Alice Dryden (huskyteer) wrote,
Alice Dryden

NC500 by NC700: Monday 05/09

I was glad we were doing the Bealach na Bà, Pass of the Cattle, or Applecross Pass on the first day of the NC500 proper, otherwise I might have spent all week worrying about it. Steep, narrow, high and twisty, it's one of the UK's most challenging roads.

We set out from Inverness across the Moray Firth, heading for Wester Ross. Fast, sweeping roads gave way to a section of pretty, narrow ones with good visibility round the bends, and I felt my confidence rise.

In Lochcarron we stopped for fuel, bumping into forum member Trev who was doing the NC500 the other way round on a hired BMW. Eyeing the band of rain passing over, we decided to make it a coffee stop. Then: the pass!

We turned off the main road, travelling past rocky slopes and purple heather, with the sea below. The track wound upwards ever so gently and gradually, with miles of visibility. What was all the fuss about?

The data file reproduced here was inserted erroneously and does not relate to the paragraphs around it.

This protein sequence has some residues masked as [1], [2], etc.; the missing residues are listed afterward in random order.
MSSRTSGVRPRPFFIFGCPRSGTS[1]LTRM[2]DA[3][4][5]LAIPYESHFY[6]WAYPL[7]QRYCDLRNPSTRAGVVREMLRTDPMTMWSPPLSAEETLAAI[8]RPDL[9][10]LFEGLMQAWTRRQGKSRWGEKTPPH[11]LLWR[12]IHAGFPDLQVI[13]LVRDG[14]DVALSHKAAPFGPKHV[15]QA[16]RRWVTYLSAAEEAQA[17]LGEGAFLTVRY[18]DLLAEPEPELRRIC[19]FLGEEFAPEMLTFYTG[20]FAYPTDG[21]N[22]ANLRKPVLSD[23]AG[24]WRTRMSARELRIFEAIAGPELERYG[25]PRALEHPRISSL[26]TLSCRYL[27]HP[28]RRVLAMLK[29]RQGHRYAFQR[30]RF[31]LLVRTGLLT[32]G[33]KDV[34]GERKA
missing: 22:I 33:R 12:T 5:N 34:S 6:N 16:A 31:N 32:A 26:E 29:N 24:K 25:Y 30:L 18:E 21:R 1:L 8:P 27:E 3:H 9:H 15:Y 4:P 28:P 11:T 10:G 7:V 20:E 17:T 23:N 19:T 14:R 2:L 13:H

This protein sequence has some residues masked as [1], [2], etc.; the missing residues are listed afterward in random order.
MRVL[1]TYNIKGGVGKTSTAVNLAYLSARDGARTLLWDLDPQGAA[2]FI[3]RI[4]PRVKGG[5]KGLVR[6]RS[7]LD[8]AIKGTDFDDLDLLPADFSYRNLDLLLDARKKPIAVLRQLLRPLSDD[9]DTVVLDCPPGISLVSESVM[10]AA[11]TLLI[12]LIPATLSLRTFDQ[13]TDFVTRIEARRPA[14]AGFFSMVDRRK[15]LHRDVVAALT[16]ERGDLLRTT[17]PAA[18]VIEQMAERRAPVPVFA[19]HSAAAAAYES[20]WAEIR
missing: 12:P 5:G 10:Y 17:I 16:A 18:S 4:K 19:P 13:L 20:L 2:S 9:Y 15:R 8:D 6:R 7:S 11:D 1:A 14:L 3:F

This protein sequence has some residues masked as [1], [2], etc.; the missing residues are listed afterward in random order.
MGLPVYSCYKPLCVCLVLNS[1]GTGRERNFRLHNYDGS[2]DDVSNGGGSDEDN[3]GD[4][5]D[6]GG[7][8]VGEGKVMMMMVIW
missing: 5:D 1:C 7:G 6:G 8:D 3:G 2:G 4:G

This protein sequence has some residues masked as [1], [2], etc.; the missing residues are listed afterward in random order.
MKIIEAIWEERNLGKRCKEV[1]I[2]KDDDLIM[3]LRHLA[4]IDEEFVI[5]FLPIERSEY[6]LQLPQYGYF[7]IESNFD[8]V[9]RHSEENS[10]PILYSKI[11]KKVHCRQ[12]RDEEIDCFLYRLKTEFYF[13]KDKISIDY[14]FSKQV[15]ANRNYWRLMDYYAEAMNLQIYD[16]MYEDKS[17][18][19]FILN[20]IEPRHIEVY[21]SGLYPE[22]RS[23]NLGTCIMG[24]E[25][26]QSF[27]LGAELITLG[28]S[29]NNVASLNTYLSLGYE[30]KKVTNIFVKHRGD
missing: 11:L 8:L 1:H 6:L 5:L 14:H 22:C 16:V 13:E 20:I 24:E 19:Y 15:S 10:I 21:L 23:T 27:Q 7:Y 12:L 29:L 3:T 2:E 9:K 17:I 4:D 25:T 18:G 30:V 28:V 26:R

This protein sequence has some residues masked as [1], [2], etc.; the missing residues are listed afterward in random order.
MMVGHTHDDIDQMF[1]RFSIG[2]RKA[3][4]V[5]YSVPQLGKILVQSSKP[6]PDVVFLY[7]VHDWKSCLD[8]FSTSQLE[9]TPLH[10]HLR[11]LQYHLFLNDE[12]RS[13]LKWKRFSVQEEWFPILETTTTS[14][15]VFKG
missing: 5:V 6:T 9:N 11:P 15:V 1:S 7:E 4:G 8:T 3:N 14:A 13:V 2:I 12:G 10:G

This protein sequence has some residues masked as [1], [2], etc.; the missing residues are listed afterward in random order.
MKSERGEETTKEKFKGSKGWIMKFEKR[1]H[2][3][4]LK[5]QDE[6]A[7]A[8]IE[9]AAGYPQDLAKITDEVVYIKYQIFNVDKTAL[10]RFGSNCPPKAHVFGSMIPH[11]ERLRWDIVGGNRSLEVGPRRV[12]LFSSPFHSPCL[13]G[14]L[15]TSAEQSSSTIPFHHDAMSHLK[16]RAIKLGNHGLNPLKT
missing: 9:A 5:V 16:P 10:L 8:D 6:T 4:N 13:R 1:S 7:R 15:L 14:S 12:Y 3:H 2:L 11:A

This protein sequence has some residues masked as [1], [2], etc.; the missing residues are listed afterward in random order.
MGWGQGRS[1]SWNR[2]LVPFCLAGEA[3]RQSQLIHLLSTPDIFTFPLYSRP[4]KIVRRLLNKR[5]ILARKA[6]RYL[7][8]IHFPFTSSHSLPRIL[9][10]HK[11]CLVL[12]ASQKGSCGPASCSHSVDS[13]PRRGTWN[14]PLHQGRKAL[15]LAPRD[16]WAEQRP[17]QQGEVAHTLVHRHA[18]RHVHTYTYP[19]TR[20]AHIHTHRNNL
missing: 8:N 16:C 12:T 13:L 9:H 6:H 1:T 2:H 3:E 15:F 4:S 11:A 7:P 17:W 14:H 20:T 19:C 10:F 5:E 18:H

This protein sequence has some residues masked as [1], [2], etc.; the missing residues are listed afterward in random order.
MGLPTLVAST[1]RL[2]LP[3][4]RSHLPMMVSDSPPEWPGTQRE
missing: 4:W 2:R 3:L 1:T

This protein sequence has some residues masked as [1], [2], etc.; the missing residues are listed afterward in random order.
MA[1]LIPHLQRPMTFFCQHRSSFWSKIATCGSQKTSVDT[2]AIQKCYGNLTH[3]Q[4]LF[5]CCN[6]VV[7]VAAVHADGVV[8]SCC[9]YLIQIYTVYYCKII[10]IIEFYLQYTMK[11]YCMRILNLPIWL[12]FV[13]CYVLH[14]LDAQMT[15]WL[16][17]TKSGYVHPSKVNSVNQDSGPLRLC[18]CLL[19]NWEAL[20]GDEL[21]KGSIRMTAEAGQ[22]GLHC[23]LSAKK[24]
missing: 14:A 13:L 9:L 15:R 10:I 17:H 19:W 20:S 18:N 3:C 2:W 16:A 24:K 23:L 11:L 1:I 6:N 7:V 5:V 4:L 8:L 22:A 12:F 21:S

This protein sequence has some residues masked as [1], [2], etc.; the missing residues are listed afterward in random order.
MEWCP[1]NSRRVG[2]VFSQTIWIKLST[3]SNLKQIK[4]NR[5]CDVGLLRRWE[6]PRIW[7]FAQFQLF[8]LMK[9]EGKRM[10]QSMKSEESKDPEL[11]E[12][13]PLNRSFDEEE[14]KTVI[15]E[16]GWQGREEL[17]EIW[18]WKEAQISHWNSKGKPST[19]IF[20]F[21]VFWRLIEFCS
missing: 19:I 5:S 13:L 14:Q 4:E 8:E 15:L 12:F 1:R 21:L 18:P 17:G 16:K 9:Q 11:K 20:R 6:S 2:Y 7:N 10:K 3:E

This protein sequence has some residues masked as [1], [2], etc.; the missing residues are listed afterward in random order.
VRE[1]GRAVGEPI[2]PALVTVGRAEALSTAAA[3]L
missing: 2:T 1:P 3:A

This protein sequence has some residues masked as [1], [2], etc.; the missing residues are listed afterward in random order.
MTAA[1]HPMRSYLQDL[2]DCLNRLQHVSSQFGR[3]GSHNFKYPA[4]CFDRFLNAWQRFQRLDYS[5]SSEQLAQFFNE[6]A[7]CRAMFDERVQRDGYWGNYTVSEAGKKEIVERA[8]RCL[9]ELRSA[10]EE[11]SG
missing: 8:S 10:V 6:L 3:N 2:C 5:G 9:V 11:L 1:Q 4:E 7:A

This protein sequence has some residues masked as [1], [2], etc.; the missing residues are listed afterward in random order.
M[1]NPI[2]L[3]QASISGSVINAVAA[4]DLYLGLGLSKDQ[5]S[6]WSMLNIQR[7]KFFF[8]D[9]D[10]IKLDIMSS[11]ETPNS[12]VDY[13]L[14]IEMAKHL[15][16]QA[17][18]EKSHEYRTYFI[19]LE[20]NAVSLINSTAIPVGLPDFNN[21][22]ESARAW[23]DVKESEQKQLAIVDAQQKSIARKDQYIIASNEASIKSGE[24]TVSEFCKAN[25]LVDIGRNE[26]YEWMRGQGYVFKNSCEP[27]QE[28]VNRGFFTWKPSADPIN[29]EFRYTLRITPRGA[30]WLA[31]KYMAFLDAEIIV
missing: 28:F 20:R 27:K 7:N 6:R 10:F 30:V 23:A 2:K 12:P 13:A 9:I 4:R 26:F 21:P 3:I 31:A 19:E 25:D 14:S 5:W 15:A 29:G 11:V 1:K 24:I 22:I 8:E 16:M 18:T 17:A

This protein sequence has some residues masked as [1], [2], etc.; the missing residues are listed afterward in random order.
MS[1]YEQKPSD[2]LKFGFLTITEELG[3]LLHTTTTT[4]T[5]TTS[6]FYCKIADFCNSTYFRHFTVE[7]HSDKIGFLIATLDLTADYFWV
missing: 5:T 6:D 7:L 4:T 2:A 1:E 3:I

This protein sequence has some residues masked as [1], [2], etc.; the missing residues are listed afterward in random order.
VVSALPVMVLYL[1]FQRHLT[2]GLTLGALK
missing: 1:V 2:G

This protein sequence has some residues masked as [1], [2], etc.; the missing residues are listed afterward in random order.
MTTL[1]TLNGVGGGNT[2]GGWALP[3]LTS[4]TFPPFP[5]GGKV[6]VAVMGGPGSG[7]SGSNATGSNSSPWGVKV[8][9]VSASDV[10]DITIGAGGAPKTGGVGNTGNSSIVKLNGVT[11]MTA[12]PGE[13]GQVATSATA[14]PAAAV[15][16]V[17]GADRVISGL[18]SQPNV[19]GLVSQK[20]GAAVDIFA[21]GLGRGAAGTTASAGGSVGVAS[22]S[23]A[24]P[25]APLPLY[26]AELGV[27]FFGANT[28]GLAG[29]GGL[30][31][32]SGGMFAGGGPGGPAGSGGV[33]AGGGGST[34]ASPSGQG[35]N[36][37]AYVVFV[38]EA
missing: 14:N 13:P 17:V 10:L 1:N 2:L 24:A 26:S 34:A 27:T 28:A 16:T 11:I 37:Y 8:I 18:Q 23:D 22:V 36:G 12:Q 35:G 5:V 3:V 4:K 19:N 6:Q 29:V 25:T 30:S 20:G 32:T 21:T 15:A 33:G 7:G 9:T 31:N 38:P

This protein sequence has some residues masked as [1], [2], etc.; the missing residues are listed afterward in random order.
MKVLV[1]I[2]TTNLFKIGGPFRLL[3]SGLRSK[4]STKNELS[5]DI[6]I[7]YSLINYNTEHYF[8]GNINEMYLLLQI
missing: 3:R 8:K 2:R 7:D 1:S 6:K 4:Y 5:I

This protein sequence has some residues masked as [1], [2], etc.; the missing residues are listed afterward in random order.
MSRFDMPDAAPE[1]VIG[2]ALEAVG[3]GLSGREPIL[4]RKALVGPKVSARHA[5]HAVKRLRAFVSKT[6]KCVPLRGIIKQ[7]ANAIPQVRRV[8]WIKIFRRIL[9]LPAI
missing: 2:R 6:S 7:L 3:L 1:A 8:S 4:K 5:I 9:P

All at once, the fog descended and we arrived at three sharp hairpins. Cars slowed for a coach looming at the side of the road, taillights faded into the gloom ahead, and, at the top, rain and wind battered us. No hope of the splendid views afforded on nicer days; the rest of the group hightailed it for shelter, and, after a drink of water and a brief wibble, I followed.

I tiptoed down after Howard, my visor and glasses streaming with water. Soon I was safely at the bottom, where I cheered myself up with a golden syrup ice cream from the van outside the Applecross Inn and a possible sighting of a nuclear submarine out to sea.

The weather improved as we rode north along the coast. Pretty single track roads took us past Highland cattle with ridiculous hairstyles, while cars obeyed the police notices and pulled in to passing places so we could overtake. We travelled through the beautiful Bein Eirgh national park to Kinlochewe.

The Kinlochewe Hotel had friendly staff, a wide range of ales, whiskies and gins, delicious local food, and, next to the kettle in our room, the elusive Tunnocks Caramel Log.

After dinner, somewhat optimistically, Giles, Dave, John and I went for a walk to look for the Northern Lights. We didn't see them, but did see plenty of bats swooping after insects under a bridge.

Miles: 128


Tags: bikes, hols

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